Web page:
Where is the Kingdom of Jordan? What is its history?
Jordan was created in the part of the British Mandate of Palestine east of the Jordan River, the majority of the Mandate. It was carved out of the Mandate and given to the Hashemite tribe of Arabia as payment for the Hashemites cooperation with the British in World War I. In todays Jordan, the Hashemites are a minority, but control the state's power - the Monarchy. As a product of the British Mandate of Palestine, the majority non-Hashemite population identify themselves as 'Palestinians', or 'Southern Syrians' depending on the political climate.
- Society for Rational Peace -
If Jordan's majority population is Palestinian, why are we trying to give them a second homeland?
Concerning Palestine East Of The River Jordan:
On August 23,1959, the Prime Minister of Jordan, Hazza' al-Majali, stated: "We are the Government of Palestine, the army of Palestine and the refugees of Palestine."
Each day brings me closer to the realization that Palestine, as it wants to exist within the boundary of Israel, and impose this view on the world community, is a farce... an imaginative place with imaginative people. History proves over and over again that JORDAN IS INDEED PALESTINE.
Here are several quotes from "officials" in the so-called Palestinian community.
LET THEM SPEAK FOR THEMSELVES!!!!
"Palestine and Transjordan are one, for Palestine is the coastline and Transjordan the hinterland of the same country."
- King Abdullah, at the Meeting of the Arab League, Cairo, 12th April 1948 -
"Let us not forget the East Bank of the (River) Jordan, where seventy per cent of the inhabitants belong to the Palestinian nation."
- George Habash, leader of the PFLP section of the PLO, writing in the PLO publication Sha-un Falastinia, February 1970 -
"Palestine is Jordan and Jordan is Palestine; there is one people and one land, with one history and one and the same fate."
- Prince Hassan, brother of King Hussein, addressing the Jordanian National Assembly, 2nd February 1970 -
"There is no family on the East Bank of the river (Jordan) that does not have relatives on the West Bank ... no family in the west that does not have branches in the east."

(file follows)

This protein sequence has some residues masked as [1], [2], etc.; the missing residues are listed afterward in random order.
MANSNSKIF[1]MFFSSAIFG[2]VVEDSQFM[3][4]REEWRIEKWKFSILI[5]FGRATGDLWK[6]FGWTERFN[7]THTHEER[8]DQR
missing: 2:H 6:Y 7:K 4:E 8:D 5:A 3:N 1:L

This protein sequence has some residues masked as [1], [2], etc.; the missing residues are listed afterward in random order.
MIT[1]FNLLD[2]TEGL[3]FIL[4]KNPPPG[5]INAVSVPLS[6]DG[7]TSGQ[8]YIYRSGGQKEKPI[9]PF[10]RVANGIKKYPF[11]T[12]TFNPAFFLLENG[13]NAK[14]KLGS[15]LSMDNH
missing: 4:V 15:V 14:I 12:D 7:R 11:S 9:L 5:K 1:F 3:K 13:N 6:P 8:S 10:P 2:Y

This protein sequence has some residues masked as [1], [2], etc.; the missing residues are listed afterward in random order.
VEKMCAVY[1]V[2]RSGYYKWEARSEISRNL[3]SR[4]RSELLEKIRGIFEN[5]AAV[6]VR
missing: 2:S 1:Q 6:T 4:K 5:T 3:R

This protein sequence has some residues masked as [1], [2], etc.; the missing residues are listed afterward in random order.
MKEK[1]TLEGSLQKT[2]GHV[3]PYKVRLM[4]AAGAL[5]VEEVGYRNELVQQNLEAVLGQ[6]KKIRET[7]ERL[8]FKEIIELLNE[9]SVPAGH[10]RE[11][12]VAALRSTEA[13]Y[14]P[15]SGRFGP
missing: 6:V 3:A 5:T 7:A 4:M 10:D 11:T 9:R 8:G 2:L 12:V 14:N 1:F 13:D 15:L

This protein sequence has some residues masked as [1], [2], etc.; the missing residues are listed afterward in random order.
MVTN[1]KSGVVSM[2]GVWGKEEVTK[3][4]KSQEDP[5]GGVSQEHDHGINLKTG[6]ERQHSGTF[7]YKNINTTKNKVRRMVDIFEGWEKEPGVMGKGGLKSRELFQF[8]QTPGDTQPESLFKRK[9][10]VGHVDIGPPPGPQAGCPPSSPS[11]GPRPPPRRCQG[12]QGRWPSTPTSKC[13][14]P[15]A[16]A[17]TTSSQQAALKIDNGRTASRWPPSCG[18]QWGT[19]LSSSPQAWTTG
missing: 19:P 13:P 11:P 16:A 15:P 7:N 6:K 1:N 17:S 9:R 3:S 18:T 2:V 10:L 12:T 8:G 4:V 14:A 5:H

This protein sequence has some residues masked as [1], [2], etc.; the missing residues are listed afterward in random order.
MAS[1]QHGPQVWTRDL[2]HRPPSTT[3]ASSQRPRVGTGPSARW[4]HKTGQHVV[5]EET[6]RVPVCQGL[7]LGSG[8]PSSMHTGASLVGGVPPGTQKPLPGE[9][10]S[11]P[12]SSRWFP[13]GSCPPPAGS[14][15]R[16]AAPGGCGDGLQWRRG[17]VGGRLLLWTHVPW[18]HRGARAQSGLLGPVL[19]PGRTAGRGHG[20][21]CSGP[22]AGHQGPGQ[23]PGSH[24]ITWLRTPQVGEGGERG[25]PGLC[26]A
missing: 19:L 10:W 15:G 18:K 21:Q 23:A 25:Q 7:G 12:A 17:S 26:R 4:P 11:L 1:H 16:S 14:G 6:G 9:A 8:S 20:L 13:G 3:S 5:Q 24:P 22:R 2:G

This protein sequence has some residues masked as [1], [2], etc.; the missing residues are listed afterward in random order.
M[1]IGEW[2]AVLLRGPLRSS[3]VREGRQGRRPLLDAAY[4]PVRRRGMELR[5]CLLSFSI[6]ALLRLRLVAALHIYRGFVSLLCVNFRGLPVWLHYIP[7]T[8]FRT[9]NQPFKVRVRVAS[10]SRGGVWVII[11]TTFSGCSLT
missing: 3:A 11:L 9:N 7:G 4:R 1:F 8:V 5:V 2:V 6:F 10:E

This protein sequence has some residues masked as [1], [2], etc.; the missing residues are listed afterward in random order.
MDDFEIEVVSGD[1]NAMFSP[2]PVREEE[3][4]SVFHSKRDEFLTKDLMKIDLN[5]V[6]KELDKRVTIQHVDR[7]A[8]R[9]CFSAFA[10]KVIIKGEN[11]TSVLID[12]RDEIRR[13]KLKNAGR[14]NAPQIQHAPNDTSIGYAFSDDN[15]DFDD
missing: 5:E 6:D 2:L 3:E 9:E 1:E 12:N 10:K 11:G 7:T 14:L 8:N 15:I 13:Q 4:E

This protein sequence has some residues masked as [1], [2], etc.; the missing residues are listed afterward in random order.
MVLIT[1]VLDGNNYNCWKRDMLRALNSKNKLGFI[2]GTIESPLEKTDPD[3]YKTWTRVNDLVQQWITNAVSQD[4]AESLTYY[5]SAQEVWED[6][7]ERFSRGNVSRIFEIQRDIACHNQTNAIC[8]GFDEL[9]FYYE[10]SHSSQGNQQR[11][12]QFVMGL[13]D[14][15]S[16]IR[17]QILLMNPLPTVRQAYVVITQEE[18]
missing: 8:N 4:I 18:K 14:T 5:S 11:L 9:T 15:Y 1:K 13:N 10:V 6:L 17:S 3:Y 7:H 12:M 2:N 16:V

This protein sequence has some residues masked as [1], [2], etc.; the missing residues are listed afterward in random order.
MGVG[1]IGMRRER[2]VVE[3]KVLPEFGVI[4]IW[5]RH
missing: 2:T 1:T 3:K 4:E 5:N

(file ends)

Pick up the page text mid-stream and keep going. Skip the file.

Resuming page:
- King Hussein, addressing the Jordanian National Assembly, 2nd February 1972 -
"We consider it necessary to clarify to one and all, in the Arab world and outside, that the PALESTINIAN PEOPLE with its nobility and conscience is to be found HERE on the EAST Bank (of the Jordan River), The WEST Bank and the Gaza Strip. Its overwhelming majority is HERE and nowhere else."
- King Hussein, quoted in An-Hahar, Beirut, 24th August 1972 -
"The Palestinians here constitute not less than one half of the members of the armed forces. They and their brothers, the sons of Transjordan, constitute the members of one family who are equal in everything, in rights and duties." (Quoted by BBC Monitoring Service)
- King Hussein, on Amman Radio, 3rd February 1973 -
"There are, as well, links of geography and history, and a wide range of interests between the two Banks (of the River Jordan) which have grown stronger over the past twenty years. Let us not forget that el-Salt and Nablus were within the same district - el-Balka - during the Ottoman period, and that family and commercial ties bound the two cities together."
- Hamdi Ken'an, former Mayor of Nablus, writing in the newspaper Al-Quds, 14th March 1973 -
"The new Jordan, which emerged in 1949, was the creation of the Palestinians of the West Bank and their brothers in the East. While Israel was the negation of the Palestinian right of self-determination, unified Jordan was the expression of it."
- Sherif Al-Hamid Sharaf, Representative of Jordan at the UN Security Council, 11th June 1973 -
Past "President Bourguiba (of Tunisia) considers Jordan an artificial creation presented by Great Britain to King Abdullah. But he accepts Palestine and the Palestinians as an existing and primary fact since the days of the Pharaohs. Israel, too, he considers as a primary entity. However, Arab history makes no distinction between Jordanians, Syrians and Palestinians. Most of them hail from the same Arab race, which arrived in the region with the Arab Moslem conquest."
- Editorial Comment in the Jordanian Armed Forces' weekly, Al-Aqsa, Amman, 11th July 1973 -
"With all respect to King Hussein, I suggest that the Emirate of Transjordan was created from oil cloth by Great Britain, which for this purpose cut up ancient Palestine. To this desert territory to the bast of the Jordan (River)., it gave the name Transjordan. But there is nothing in history which carries this name. While since our earliest time there was Palestine and Palestinians. I maintain that the matter of Transjordan is an artificial one, and that Palestine is the basic problem. King Hussein should submit to the wishes of the people, in accordance with the principles of democracy and self-determination, so as-to avoid the fate of his grandfather, Abdullah, or of his cousin, Feisal, both of whom were assassinated."